Besides our initial bad luck with weather and sandflies, the West Coast itself was beautiful. The West Coast is home of the largest glaciers in New Zealand. We were able to visit two, the Fox Glacier and Franz Josef! When we arrived at the Fox Glacier, it really started to rain. We wanted to do the walk to the base of the glacier, but decided to continue 45-60 minutes up the coast to the supposedly more impressionable Franz Josef Glacier. We did the “look out” at the Fox Glacier but couldn’t see much. When we got to Franz Josef, the rain stopped temporarily for the first part of our hike to the base. What we saw on this hike was incredible.

In short, these glaciers are melting. They have been melting for decades and they’re diminishing quicker and quicker as time goes on. In the near future, they won’t even exist. It’s sad, but most likely true. At Franz Josef, we parked the car and started the hour and a half round trip to the glacier base. As we walked towards the glacier, I noticed we were walking in a gigantic bowl shaped valley where the glacier used to be before it melted. The valley was covered with rocks deposited by the glacier as it tore its way through the hillside years ago. The rocks increased in size as we made our way to the glacier. After a short hike through this valley, we finally reached the base of the glacier. The glacier is rested in the valley of two mountains. It’s massive. Unfortunately, the rain started again just as we reached it, so most of my photos were mental photos as the ones with my camera came out quite bad. It was a real treat to see such a unique part of the world as this. I am not sure I have ever seen a proper glacier before. Let’s just hope they remain for our future generations to enjoy as well.

The Glaciers and the first part of the West Coast were good, but not properly explored due to the weather – Luckily, as we continued North, the weather began to work in our favor and the sun began to shine. We reached beaches, got sunburns, ran into friends, partied, worked, etc. But that’s for another day and time. This is just the beginning of what was yet to come!

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Reflections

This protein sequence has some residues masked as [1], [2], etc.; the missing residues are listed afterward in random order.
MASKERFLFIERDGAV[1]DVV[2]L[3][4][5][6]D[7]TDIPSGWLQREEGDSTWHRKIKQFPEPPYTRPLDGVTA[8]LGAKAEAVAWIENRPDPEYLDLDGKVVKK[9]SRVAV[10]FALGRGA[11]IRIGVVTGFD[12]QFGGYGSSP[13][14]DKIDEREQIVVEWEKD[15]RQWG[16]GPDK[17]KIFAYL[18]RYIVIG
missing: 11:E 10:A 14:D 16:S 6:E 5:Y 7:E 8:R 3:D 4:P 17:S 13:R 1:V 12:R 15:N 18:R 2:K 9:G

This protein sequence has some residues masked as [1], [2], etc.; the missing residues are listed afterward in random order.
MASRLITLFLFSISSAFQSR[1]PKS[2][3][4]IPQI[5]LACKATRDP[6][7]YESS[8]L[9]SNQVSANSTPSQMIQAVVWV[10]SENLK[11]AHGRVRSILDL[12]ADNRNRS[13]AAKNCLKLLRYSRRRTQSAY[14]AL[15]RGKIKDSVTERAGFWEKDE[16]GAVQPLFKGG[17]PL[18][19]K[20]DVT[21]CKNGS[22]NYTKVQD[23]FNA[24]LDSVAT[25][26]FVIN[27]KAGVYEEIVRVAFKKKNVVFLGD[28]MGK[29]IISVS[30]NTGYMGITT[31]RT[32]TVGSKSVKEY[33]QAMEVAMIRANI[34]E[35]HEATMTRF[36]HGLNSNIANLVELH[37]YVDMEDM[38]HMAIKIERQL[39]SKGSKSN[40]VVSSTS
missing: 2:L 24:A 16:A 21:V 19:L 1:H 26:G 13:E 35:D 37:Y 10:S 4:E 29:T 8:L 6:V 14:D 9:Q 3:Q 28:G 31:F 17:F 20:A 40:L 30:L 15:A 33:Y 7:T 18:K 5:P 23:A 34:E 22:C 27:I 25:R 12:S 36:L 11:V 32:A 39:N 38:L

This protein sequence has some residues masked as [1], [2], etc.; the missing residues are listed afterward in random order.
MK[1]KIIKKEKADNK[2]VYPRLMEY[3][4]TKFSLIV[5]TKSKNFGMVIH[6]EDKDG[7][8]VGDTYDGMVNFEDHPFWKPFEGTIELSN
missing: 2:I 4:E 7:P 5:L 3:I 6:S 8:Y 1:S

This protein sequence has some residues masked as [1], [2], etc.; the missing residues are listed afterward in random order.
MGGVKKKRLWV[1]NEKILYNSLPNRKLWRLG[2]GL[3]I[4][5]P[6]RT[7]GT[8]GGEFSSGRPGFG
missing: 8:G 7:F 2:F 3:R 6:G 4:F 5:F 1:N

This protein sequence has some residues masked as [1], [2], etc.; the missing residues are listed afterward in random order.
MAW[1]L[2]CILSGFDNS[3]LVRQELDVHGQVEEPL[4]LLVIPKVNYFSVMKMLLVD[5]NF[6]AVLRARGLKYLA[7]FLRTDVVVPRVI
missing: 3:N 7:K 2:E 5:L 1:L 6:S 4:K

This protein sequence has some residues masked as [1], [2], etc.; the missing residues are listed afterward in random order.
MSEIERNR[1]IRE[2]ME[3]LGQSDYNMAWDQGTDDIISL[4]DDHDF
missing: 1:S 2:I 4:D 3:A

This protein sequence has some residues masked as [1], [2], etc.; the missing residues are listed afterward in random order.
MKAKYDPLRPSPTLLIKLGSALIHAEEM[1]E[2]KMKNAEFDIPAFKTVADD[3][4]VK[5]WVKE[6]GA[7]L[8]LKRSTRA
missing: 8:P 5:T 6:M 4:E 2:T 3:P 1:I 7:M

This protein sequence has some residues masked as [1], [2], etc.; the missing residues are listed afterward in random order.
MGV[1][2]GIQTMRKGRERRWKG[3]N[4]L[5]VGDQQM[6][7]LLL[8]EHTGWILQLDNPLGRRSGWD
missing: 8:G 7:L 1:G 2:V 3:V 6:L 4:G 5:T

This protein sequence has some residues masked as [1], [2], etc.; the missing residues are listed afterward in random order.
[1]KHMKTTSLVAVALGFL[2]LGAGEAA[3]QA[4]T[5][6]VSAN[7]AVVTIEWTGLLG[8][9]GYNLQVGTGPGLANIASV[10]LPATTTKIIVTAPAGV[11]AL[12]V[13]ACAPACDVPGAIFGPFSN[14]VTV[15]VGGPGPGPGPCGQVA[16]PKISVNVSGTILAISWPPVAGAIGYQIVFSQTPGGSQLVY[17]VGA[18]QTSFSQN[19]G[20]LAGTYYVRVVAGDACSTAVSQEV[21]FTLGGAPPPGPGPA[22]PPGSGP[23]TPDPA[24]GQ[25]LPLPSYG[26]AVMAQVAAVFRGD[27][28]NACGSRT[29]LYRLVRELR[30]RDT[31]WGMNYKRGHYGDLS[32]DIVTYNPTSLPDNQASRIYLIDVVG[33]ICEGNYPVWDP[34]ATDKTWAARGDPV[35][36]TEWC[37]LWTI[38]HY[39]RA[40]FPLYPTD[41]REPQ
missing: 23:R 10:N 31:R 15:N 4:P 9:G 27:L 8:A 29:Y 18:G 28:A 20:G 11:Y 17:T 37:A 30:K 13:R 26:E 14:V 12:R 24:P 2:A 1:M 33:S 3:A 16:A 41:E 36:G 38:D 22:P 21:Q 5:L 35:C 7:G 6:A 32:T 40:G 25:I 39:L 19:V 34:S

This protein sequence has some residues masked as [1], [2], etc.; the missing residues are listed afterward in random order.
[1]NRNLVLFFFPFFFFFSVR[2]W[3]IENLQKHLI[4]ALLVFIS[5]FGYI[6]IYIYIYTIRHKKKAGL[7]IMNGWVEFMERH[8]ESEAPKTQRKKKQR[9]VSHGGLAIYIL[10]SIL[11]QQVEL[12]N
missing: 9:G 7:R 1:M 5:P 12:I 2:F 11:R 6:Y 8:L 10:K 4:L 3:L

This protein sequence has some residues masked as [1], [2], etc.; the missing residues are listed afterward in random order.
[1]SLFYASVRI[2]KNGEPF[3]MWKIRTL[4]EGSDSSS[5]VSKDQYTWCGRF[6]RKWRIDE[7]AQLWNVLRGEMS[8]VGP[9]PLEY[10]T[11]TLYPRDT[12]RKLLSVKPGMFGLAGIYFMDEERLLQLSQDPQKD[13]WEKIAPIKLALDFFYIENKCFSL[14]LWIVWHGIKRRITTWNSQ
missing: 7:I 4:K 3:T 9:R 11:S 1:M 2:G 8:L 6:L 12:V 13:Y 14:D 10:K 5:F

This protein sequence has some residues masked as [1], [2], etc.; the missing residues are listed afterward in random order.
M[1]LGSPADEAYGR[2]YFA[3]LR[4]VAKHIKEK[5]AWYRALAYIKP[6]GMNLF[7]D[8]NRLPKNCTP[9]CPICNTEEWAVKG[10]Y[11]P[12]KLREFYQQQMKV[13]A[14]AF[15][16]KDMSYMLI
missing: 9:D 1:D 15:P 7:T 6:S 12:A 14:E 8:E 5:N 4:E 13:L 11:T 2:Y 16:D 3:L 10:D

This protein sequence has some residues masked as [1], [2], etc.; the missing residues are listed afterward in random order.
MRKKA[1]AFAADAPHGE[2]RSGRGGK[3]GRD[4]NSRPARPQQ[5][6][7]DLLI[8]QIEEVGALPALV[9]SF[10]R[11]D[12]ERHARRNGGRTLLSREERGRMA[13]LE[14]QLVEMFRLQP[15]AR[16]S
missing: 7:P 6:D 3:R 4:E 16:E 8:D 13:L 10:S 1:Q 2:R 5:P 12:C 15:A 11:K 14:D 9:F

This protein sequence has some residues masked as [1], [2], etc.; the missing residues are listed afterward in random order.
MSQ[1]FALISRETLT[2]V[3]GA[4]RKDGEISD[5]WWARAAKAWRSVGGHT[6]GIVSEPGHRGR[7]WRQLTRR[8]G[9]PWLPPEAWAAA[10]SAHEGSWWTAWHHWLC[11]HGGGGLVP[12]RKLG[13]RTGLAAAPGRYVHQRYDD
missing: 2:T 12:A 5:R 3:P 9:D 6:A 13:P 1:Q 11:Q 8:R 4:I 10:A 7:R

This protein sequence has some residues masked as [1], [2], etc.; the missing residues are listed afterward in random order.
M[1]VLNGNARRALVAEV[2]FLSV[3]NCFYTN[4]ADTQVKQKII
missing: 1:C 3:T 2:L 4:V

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OK – so this pic is pretty embarassing – I had just woke up and went to take some photos of the moody lake. I set my camera up on a 10 second timer and posted it up on the tripod. I wanted to get to that final rock for a little old harmless selfie but I didn’t get there in time.. Not only did I not get there but right after this photo I lost my balance and fell into the lake! haha! My shoes and pants were soaked. Not my finest moment!

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The trail of people walking down the path towards toe base of the Fox Glacier – We didn’t do this hike as it was raining quite hard at this point.

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The crappy view point of the Fox Glacier – That big white thing is the glacier sitting between two moutnains!

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You can see here this valley which is where the glacier used to be before it melted – We are en route to the glacier bas

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Reaching the base of Franz Josef as the rain starts to pour

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Yep – this is what I meant by the mental photos – The light jus wasnt working out in our favor, not to mention the rain – So here is my attempt of shooting the glacier itself.

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Damn this photo could have been so good if my fly wasn’t down!! #FAIL!!!!!